5

10

15

20

25

30

Number of Stations

Fig. 9.

Saturation Throughput under Bi-directional Data Transfer.

35 30 N=10 (Analytical) N=30 (Analytical)
L* BER = 2E?05

throughput performance than the other two algorithms. VI. C ONCLUSIONS In this paper, we conducted a thorough study of the newly proposed A-MSDU and A-MPDU frame aggregation schemes in 802.11n WLANs under error-prone channels. The effects on system throughput and delay performance with the unidirectional and bi-directional data transfer methods are analyzed by both analytical and simulation methods. Comparison with the simulation results show that the analytical model is accurate in predicting the network performance. We also proposed a simple and effective optimal frame size adaptation algorithm for A-MSDU under error-prone channels. Simulation results show that it achieves a higher throughput performance than two other heuristics. For future work, we plan to design better frame aggregation schemes by taking into account the different throughput and delay requirements for QoS ?ows. The interaction between MAC layer’s bidirectional frame aggregation and higher layer protocols, such TCP, also needs further investigation. ACKNOWLEDGMENT This work is supported by the Natural Sciences and Engineering Research Council of Canada under grant number STPGP 269872-03. R EFERENCES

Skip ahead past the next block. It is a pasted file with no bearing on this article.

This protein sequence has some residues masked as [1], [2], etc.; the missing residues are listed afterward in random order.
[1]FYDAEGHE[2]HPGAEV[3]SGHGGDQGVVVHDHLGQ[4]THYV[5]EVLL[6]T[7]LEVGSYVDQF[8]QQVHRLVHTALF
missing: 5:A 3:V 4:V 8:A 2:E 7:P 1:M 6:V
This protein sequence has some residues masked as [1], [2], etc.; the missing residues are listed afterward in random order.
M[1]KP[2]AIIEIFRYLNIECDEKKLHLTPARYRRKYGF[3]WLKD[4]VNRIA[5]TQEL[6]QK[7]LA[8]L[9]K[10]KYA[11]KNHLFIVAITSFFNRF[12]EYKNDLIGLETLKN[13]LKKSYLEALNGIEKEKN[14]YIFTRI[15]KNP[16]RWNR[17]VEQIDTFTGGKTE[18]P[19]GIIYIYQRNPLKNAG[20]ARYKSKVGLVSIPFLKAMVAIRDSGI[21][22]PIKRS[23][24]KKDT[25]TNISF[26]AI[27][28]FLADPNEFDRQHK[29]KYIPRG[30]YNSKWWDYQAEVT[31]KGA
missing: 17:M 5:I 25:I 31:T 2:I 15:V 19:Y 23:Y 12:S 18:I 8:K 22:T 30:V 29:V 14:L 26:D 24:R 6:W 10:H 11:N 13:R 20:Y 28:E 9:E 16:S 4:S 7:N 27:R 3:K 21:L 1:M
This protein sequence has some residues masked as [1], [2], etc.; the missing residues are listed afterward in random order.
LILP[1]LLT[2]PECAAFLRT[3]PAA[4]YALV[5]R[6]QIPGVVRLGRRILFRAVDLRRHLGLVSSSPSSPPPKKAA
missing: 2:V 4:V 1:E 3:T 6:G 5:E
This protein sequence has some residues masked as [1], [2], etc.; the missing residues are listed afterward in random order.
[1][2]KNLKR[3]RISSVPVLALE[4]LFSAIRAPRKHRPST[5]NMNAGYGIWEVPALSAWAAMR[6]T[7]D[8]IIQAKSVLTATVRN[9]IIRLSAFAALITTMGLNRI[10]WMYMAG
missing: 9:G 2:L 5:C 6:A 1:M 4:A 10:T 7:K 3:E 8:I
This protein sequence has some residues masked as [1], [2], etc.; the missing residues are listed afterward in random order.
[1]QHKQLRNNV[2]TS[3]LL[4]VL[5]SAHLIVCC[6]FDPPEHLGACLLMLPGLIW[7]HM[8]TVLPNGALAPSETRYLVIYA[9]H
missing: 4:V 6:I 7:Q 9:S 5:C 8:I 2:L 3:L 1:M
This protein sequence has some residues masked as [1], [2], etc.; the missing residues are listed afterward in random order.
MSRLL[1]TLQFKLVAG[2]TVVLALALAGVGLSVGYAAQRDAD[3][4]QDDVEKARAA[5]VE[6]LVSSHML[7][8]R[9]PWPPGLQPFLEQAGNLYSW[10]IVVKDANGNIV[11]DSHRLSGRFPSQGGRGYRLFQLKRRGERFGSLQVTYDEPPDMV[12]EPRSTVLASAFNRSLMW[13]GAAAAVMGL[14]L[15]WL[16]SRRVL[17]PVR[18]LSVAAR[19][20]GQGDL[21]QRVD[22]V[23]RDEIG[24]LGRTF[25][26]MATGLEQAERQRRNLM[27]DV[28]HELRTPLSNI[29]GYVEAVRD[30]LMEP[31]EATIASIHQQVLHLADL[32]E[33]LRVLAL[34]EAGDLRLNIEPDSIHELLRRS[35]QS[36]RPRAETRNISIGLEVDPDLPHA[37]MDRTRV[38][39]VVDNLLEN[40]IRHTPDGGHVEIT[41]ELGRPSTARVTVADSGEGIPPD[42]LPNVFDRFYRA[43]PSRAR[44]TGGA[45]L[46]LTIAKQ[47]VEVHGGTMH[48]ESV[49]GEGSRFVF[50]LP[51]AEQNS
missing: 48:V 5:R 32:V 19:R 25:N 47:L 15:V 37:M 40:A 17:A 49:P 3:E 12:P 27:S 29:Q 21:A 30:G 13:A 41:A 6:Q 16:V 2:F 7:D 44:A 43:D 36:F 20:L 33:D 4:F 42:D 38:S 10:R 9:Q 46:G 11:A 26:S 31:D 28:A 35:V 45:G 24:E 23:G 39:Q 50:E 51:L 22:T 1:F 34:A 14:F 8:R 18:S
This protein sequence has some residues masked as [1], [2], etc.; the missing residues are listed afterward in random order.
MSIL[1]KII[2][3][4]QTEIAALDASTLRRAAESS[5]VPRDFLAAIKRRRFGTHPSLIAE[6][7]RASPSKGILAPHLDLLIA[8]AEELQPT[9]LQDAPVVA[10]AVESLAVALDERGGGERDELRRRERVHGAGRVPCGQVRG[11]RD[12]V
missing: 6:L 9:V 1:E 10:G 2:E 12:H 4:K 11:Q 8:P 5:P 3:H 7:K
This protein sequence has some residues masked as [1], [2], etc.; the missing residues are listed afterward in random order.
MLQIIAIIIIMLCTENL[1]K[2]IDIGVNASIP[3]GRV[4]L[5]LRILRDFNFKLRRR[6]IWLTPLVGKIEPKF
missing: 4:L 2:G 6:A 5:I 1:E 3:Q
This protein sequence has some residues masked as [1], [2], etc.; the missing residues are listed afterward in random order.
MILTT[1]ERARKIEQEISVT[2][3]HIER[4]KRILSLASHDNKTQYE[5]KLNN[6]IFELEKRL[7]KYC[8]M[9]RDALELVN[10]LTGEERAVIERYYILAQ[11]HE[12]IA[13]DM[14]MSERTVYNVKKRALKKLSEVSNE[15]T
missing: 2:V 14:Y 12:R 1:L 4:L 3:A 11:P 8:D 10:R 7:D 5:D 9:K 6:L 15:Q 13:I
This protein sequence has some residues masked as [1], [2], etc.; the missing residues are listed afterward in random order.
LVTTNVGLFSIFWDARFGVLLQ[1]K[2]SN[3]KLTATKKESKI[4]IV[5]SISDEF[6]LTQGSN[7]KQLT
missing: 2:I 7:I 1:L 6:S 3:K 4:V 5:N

[1] IEEE 802.11n TGn Sync, “TGn Sync proposal technical speci?cation,” May 2005. [2] IEEE 802.11n WWiSE, “WWiSE proposal: High throughput extension to the 802.11 standard,” Jan. 2005. [3] Enhanced Wireless Consortium, “HT MAC speci?cation,” Jan. 2006. [4] G. Bianchi, “Performance analysis of the IEEE 802.11 distributed coordination function,” IEEE J. Select. Areas Commun., vol. 18, no. 3, pp. 535–547, Mar. 2000. [5] F. Cali, M. Conti, and E. Gregori, “Dynamic tuning of the IEEE 802.11 protocol to achieve a theoretical throughput limit,” IEEE/ACM Trans. Networking, vol. 8, no. 6, pp. 785–799, Dec. 2000. [6] Y. Tay and K. Chua, “A capacity analysis for the IEEE 802.11 MAC protocol,” Wireless Networks, vol. 7, no. 2, pp. 159–171, Mar. 2001. [7] C. Liu and A. P. Stephens, “An analytic model for infrastructure WLAN capacity with bidirectional frame aggregation,” in Proc. of IEEE WCNC, Mar. 2005, pp. 113–119. [8] J. Yeo and A. Agrawala, “Packet error model for the IEEE 802.11 MAC protocol,” in Proc. of IEEE PIMRC, Sept. 2003, pp. 1722–1726. [9] X. J. Dong and P. Varaiya, “Saturation throughput analysis of IEEE 802.11 wireless LANs for a lossy channel,” IEEE Communications Letters, vol. 9, no. 2, pp. 100–102, Feb. 2005. [10] Z. Hadzi-Velkov and B. Spasenovski, “Saturation throughput - delay analysis of IEEE 802.11 DCF in fading channel,” in Proc. of IEEE ICC, May 2003, pp. 121–126. [11] P. Chatzimisios, A. C. Boucouvalas, and V. Vitsas, “Performance analysis of IEEE 802.11 DCF in presence of transmission errors,” in Proc. of IEEE ICC, June 2004, pp. 3854–3858. [12] T. Nadeem and A. Agrawala, “IEEE 802.11 DCF enhancements for noisy environments,” in Proc. of IEEE PIMRC, Sept. 2004, pp. 93–97. [13] J. Yin, X. Wang, and D. P. Agrawal, “Optimal packet size in error-prone channel for IEEE 802.11 distributed coordination function,” in Proc. of IEEE WCNC, Mar. 2004, pp. 1654–1659. [14] S. Ci and H. Sharif, “Improving goodput in IEEE 802.11 wireless LANs by using variable size and variable rate (VSVR) schemes,” Wireless Communications and Mobile Computing, vol. 5, no. 3, pp. 329–342, May 2005. [15] Ns-2 simulator. [Online]. Available: http://www.isi.edu/nsnam/ns/ [16] IEEE 802.11n TGn Sync, “TGn Sync proposal MAC simulation methodology,” May 2005. [Online]. Available: http://www.tgnsync.org/